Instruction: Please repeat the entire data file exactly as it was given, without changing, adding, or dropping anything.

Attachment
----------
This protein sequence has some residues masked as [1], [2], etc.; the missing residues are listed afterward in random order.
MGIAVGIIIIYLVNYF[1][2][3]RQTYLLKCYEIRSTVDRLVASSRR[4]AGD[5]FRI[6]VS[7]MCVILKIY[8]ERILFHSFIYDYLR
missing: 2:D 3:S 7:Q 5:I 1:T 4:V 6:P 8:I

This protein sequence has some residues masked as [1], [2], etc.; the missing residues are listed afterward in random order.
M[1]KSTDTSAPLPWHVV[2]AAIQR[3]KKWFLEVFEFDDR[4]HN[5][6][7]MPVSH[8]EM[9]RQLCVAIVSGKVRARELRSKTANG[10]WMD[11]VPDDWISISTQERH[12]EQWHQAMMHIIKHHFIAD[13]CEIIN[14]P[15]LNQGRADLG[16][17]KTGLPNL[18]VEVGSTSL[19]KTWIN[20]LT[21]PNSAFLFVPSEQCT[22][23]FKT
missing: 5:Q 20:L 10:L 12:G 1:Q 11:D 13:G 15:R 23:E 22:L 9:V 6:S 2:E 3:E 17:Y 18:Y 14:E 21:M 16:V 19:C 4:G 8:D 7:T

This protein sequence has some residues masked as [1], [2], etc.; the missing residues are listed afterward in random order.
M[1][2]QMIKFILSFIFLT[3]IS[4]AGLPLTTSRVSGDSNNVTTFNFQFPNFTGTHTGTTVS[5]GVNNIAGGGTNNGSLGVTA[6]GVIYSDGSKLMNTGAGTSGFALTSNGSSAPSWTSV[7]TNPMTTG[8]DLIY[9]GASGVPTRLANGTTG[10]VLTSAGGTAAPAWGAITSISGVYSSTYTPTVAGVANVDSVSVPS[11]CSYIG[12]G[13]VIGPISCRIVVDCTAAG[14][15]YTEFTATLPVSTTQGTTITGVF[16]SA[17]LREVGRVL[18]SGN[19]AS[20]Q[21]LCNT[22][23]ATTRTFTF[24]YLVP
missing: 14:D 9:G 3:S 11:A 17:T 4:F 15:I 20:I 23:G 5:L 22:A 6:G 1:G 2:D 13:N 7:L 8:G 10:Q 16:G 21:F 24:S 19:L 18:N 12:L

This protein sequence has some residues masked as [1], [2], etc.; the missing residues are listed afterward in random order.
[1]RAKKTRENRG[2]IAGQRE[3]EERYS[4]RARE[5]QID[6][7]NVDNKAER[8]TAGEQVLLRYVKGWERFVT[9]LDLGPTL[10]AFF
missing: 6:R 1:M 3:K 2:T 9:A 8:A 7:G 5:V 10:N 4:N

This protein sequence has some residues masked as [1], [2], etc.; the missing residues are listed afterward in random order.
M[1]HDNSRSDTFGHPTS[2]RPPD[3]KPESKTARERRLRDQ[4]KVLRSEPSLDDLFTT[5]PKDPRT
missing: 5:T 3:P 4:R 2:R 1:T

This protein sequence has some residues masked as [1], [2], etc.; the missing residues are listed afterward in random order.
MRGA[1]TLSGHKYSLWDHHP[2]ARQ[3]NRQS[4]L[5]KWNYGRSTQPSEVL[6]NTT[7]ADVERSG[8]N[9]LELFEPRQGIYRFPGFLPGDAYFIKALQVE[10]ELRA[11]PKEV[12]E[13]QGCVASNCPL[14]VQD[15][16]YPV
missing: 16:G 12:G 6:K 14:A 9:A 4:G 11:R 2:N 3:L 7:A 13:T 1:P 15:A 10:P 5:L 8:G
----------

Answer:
This protein sequence has some residues masked as [1], [2], etc.; the missing residues are listed afterward in random order.
MGIAVGIIIIYLVNYF[1][2][3]RQTYLLKCYEIRSTVDRLVASSRR[4]AGD[5]FRI[6]VS[7]MCVILKIY[8]ERILFHSFIYDYLR
missing: 2:D 3:S 7:Q 5:I 1:T 4:V 6:P 8:I

This protein sequence has some residues masked as [1], [2], etc.; the missing residues are listed afterward in random order.
M[1]KSTDTSAPLPWHVV[2]AAIQR[3]KKWFLEVFEFDDR[4]HN[5][6][7]MPVSH[8]EM[9]RQLCVAIVSGKVRARELRSKTANG[10]WMD[11]VPDDWISISTQERH[12]EQWHQAMMHIIKHHFIAD[13]CEIIN[14]P[15]LNQGRADLG[16][17]KTGLPNL[18]VEVGSTSL[19]KTWIN[20]LT[21]PNSAFLFVPSEQCT[22][23]FKT
missing: 5:Q 20:L 10:L 12:G 1:Q 11:D 13:G 15:R 23:E 22:L 9:V 6:S 2:E 3:E 17:Y 18:Y 14:E 21:M 16:V 19:C 4:G 8:D 7:T

This protein sequence has some residues masked as [1], [2], etc.; the missing residues are listed afterward in random order.
M[1][2]QMIKFILSFIFLT[3]IS[4]AGLPLTTSRVSGDSNNVTTFNFQFPNFTGTHTGTTVS[5]GVNNIAGGGTNNGSLGVTA[6]GVIYSDGSKLMNTGAGTSGFALTSNGSSAPSWTSV[7]TNPMTTG[8]DLIY[9]GASGVPTRLANGTTG[10]VLTSAGGTAAPAWGAITSISGVYSSTYTPTVAGVANVDSVSVPS[11]CSYIG[12]G[13]VIGPISCRIVVDCTAAG[14][15]YTEFTATLPVSTTQGTTITGVF[16]SA[17]LREVGRVL[18]SGN[19]AS[20]Q[21]LCNT[22][23]ATTRTFTF[24]YLVP
missing: 14:D 9:G 3:S 11:A 17:T 4:F 15:I 20:I 23:G 5:L 22:A 6:G 1:G 2:D 13:N 7:L 8:G 10:Q 16:G 21:F 24:S 19:L 18:N 12:L

This protein sequence has some residues masked as [1], [2], etc.; the missing residues are listed afterward in random order.
[1]RAKKTRENRG[2]IAGQRE[3]EERYS[4]RARE[5]QID[6][7]NVDNKAER[8]TAGEQVLLRYVKGWERFVT[9]LDLGPTL[10]AFF
missing: 6:R 1:M 3:K 2:T 9:A 8:A 7:G 5:V 10:N 4:N

This protein sequence has some residues masked as [1], [2], etc.; the missing residues are listed afterward in random order.
M[1]HDNSRSDTFGHPTS[2]RPPD[3]KPESKTARERRLRDQ[4]KVLRSEPSLDDLFTT[5]PKDPRT
missing: 5:T 3:P 4:R 2:R 1:T

This protein sequence has some residues masked as [1], [2], etc.; the missing residues are listed afterward in random order.
MRGA[1]TLSGHKYSLWDHHP[2]ARQ[3]NRQS[4]L[5]KWNYGRSTQPSEVL[6]NTT[7]ADVERSG[8]N[9]LELFEPRQGIYRFPGFLPGDAYFIKALQVE[10]ELRA[11]PKEV[12]E[13]QGCVASNCPL[14]VQD[15][16]YPV
missing: 16:G 12:G 6:K 14:A 9:A 4:G 11:R 2:N 3:L 7:A 13:T 1:P 15:A 10:P 5:L 8:G